As a citizen, politics has had a profound impact on my life. So many things I took for granted, free healthcare, a great education (which in those days was free too). And even though it didn’t work quite so smoothly, a lifeline when I broke down. But that’s the state, isn’t it? Well sure, but it’s a consequence of political choices about what the state’s there for too.

And then, remarkably, as a result of tumultuous social change and made possible by the response of political actors to it, in middle age, I got married. Politics secured rights I never dreamt of as a young gay man and I even had the great fortune to play my part along the way.

As a young politics graduate working within a stone’s throw of the palace of Westminster in the early 80s, politics enthralled me. I could just walk in and watch. But now — my younger self would be astonished at the very thought of this — the spectacle of the crumbling edifice of Westminster makes me recoil. This is a shitshow.

And what distresses me almost as much as Brexit itself is its potential legacy for our belief in the capacity of politics to do good. Our trust in politicians is hardly sky-high to start with, even if it is worth remembering despite the headlines the data suggests it’s been pretty stable for the past 30 years — albeit they languish pretty near the bottom of the table.

But what has declined is trust in governments to place the needs of the nation above those of their party. After the Government’s unprecedented defeat on the deal, the outcome of the confidence vote which followed tells you everything you need to know about why that’s unlikely to get better any time soon.

We have a Government whose biggest concern is anything but Corbyn — and an Opposition whose leadership has played fast and loose with Brexit entirely in its own interests. Despite the fact, there’s scant evidence a change of government would make any difference to the outcome. Brexit is the ultimate game of charades and more tiresome than any you can imagine.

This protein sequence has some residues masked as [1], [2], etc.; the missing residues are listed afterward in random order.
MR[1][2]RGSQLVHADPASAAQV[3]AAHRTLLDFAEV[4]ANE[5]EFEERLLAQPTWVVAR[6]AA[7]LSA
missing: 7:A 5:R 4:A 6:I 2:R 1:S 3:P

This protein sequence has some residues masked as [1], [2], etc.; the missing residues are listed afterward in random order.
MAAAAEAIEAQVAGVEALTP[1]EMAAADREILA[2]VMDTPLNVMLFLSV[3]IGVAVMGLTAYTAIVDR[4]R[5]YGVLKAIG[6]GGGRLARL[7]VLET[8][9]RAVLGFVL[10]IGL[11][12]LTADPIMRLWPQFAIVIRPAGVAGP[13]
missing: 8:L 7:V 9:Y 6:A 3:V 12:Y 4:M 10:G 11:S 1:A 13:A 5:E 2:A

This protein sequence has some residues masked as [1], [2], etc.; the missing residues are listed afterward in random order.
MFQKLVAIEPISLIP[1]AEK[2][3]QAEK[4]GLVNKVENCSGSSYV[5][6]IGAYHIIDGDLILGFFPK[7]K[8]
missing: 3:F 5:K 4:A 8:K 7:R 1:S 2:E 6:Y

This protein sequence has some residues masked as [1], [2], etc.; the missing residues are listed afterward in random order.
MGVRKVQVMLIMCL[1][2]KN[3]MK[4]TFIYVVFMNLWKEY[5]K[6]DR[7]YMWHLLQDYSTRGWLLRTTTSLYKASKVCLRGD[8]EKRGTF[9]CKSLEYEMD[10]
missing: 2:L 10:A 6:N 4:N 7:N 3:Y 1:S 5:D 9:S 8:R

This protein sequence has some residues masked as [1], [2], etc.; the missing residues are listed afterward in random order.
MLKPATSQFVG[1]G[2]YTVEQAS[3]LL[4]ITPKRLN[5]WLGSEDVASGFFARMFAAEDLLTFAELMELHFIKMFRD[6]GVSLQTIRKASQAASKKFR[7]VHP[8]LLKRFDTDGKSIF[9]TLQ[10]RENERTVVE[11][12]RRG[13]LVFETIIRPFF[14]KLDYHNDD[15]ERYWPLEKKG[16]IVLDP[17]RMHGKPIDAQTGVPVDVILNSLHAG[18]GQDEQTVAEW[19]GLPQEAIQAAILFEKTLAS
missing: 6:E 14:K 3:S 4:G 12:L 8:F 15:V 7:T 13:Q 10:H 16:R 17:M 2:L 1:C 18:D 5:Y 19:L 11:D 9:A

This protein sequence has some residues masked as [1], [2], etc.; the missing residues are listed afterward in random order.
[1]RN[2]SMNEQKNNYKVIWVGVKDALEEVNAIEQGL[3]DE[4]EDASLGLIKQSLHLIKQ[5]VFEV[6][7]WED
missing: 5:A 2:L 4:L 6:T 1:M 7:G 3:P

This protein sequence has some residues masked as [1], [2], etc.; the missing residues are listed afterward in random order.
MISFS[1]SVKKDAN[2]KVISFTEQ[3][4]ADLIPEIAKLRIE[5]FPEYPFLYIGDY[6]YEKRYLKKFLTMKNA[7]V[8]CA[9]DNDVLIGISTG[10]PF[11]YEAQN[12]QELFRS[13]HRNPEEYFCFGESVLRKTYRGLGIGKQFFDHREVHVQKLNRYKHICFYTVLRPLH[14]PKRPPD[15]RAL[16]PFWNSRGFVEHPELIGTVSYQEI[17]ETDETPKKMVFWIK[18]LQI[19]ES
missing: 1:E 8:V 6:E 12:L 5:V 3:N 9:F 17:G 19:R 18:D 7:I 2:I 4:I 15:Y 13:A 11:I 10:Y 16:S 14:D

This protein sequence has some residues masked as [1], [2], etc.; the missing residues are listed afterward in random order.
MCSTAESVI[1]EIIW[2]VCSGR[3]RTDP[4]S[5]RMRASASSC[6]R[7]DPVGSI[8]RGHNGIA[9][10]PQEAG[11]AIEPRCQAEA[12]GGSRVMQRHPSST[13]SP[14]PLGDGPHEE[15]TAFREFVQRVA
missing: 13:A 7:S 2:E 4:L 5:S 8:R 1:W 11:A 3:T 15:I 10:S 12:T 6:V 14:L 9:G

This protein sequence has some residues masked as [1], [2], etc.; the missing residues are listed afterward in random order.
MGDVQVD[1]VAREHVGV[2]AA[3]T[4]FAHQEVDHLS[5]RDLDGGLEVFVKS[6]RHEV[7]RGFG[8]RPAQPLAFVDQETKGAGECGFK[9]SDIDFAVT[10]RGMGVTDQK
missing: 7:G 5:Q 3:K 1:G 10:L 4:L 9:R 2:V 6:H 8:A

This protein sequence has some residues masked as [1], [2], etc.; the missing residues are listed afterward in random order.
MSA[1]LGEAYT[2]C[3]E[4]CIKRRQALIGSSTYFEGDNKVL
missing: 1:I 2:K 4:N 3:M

Wherever the data on trust is heading in the longer term, the cynicism now is palpable. Even people who make their living out of this stuff are switching off, while the voting public is reportedly just bored with the whole saga. Yawning at the most significant moment in domestic politics for three-quarters of a century.

It’s not hard to see why — when the modus operandi of the two largest parties becomes playing politics rather than doing politics — self-serving rather than serving. There is no shortage of decent hard-working MPs. But with some honourable exceptions, Westminster politics is failing.

Its bandwidth has narrowed so far the everyday concerns of citizens are at vanishing point. It has abandoned us when it matters most. The test I used to judge my own tiny local contribution is proof enough. There’s precious little listening and even less doing.

After two years of unedifying wrangling, today’s ComRes poll should come as no surprise but it should alarm politicians — and concern anyone who believes in politics as a force for good. Whatever the outcome of Brexit we may be counting the cost for a long time to come.